Reply To: Google speed test

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Hello everyone.

I was asked to report my website for how I managed to pull off a 100/100 for google site speed. I guess I was already doing what Philippe has going on with using the combination of WP Fastest Cache and AutoOptimize. With all of the settings default or using the thread dealing with generatepress optimization page i could only get a 95/100 with google PageRank saying to eliminate CSS blocking.

Now users of WordPress will warn you not to use multiple cache plugins. Unforseen consequences and all. But I think what it comes right down to for me was telling which cache software what exactly to do. I told WP Fastest Cache to totally back away from all CSS optimization on my site. Then going back to AutoOptimize I checked one additional box to Also aggregate inline CSS? which got me to the magical 100 because the CSS is gone! It’s now apart of the HTML which in Googles mind is perfectly fine. Checking this option could result in other plugins failing to format due to use of dynamic CSS so use caution on this one!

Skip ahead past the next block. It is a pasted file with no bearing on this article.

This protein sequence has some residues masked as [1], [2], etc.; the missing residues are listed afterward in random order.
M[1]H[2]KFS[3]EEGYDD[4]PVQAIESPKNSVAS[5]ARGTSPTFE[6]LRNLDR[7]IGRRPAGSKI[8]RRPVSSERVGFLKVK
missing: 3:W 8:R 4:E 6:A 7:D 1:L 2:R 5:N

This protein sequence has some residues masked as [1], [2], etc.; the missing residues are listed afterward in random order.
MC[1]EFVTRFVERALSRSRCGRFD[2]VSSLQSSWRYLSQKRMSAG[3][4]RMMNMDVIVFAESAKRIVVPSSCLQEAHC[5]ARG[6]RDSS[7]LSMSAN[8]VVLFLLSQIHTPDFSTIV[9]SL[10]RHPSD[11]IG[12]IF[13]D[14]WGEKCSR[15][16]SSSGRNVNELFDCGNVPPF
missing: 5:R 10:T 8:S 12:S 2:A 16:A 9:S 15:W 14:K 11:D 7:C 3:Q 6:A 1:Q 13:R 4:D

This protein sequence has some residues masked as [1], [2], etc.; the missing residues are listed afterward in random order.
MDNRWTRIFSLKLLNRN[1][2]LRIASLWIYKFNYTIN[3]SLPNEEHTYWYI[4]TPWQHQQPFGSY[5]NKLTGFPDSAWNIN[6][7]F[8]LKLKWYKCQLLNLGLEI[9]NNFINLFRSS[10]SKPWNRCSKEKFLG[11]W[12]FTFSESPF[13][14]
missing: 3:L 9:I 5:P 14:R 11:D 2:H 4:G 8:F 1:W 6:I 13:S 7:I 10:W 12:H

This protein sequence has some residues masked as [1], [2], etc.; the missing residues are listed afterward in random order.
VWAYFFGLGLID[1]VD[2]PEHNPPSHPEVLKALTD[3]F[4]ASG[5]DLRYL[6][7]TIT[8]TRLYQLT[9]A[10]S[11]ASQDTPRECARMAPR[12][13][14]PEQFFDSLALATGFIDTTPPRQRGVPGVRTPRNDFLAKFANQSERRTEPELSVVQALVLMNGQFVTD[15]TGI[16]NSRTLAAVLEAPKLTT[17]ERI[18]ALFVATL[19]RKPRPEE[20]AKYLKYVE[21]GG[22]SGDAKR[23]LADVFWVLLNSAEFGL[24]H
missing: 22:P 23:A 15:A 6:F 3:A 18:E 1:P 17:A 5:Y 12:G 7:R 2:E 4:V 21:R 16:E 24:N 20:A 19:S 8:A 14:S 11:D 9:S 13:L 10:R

Now there is some things I did a little differently from the GeneratePress Optimization page. Like I did not use the Async Javascript plugin. WP Fastest Cache was doing a bang up job already. Fastest Cache also took care of minification of html and JS.

Image optimization – if google speed test hits you with this and you got a linux box you could hammer through the folders of your entire WP site with utilities like ‘optipng’

find /path/to/wordpress/files/ -type f -name "*.png" -exec optipng -o2 -strip all {} \;

Stripping the meta from jpg files is good because Google does not like meta inside of images. It could confuse the search engine. jpegoptim is the linux utility to fix that!

find /path/to/wordpress/uploads/ -type f -name "*.jpg" -exec jpegoptim --strip-all {} \;

I also turn off all thumbnail images WordPress produces because WordPress’s libGDI hook is a functional tool for generating new images. But it sometimes blows PNG files out of proportion by converting them from 4-8bit to 24bit.

And don’t forget about WebP. The EWWW image optimizer plugin gives the ability to add a hook for the new format. Google loves sites that use their tech. But understand if you re-render all of your images through EWWW it will generate a bunch of WebP images filling up disk space on your site.

If you are getting render-blocking JS issues – This could be a result of too many fancy plugins. If you’re site has sections where a plugin is only used on a page or one entry. try and see if you can get an option to disable java-script of that plugin on all pages except for the one you want. It’s why I had to upgrade to FooBox Premium plugin for image viewing. So it only loaded when there was a gallery, instead of on every page of my site.

There’s a bunch of other stuff I did but it falls out of the scope of Google Speed Test. Anyhow, that’s my experience with it all. Hope it helps.

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